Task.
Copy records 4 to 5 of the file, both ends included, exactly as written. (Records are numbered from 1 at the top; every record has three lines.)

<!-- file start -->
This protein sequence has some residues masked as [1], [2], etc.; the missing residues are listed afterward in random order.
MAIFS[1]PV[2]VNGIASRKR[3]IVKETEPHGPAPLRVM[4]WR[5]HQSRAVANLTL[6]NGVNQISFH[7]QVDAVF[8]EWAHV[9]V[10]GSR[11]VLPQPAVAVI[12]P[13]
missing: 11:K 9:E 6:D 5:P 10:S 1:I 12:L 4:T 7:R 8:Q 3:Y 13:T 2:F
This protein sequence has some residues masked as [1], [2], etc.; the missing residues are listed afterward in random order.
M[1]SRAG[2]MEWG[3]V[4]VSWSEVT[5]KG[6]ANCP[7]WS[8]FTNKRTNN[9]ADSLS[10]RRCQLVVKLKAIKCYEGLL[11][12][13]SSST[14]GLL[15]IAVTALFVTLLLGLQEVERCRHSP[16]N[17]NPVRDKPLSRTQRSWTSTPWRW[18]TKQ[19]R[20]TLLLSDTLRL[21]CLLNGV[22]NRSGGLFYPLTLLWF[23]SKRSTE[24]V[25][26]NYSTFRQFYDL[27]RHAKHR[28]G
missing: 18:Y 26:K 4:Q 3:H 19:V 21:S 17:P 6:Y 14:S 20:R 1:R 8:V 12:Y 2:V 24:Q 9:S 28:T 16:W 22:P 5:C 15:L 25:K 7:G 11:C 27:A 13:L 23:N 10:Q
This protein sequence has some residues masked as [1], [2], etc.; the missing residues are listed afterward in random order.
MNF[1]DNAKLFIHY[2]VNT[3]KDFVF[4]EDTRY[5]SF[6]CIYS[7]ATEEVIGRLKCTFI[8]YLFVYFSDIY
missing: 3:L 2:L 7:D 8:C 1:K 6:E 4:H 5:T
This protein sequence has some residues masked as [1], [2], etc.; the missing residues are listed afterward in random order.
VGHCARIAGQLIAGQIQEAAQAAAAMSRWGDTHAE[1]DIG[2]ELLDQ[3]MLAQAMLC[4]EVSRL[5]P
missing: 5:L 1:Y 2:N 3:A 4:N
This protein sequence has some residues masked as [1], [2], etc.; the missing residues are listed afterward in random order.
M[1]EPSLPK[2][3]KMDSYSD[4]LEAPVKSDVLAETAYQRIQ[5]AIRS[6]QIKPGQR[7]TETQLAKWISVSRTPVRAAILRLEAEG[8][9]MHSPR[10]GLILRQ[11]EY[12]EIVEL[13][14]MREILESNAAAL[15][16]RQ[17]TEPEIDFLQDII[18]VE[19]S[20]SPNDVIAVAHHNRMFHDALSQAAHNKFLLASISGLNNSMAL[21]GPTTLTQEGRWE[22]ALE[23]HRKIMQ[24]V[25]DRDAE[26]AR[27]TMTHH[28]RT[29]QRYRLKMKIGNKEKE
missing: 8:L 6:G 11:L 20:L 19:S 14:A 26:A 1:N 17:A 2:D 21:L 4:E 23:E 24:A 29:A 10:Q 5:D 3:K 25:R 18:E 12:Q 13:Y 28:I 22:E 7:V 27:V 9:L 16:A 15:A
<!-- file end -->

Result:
This protein sequence has some residues masked as [1], [2], etc.; the missing residues are listed afterward in random order.
VGHCARIAGQLIAGQIQEAAQAAAAMSRWGDTHAE[1]DIG[2]ELLDQ[3]MLAQAMLC[4]EVSRL[5]P
missing: 5:L 1:Y 2:N 3:A 4:N
This protein sequence has some residues masked as [1], [2], etc.; the missing residues are listed afterward in random order.
M[1]EPSLPK[2][3]KMDSYSD[4]LEAPVKSDVLAETAYQRIQ[5]AIRS[6]QIKPGQR[7]TETQLAKWISVSRTPVRAAILRLEAEG[8][9]MHSPR[10]GLILRQ[11]EY[12]EIVEL[13][14]MREILESNAAAL[15][16]RQ[17]TEPEIDFLQDII[18]VE[19]S[20]SPNDVIAVAHHNRMFHDALSQAAHNKFLLASISGLNNSMAL[21]GPTTLTQEGRWE[22]ALE[23]HRKIMQ[24]V[25]DRDAE[26]AR[27]TMTHH[28]RT[29]QRYRLKMKIGNKEKE
missing: 8:L 6:G 11:L 20:L 19:S 14:A 26:A 1:N 17:A 2:D 21:L 4:E 23:E 24:A 29:A 10:Q 5:D 3:K 25:R 18:E 12:Q 13:Y 28:I 22:E 7:V 27:V 9:L 16:A 15:A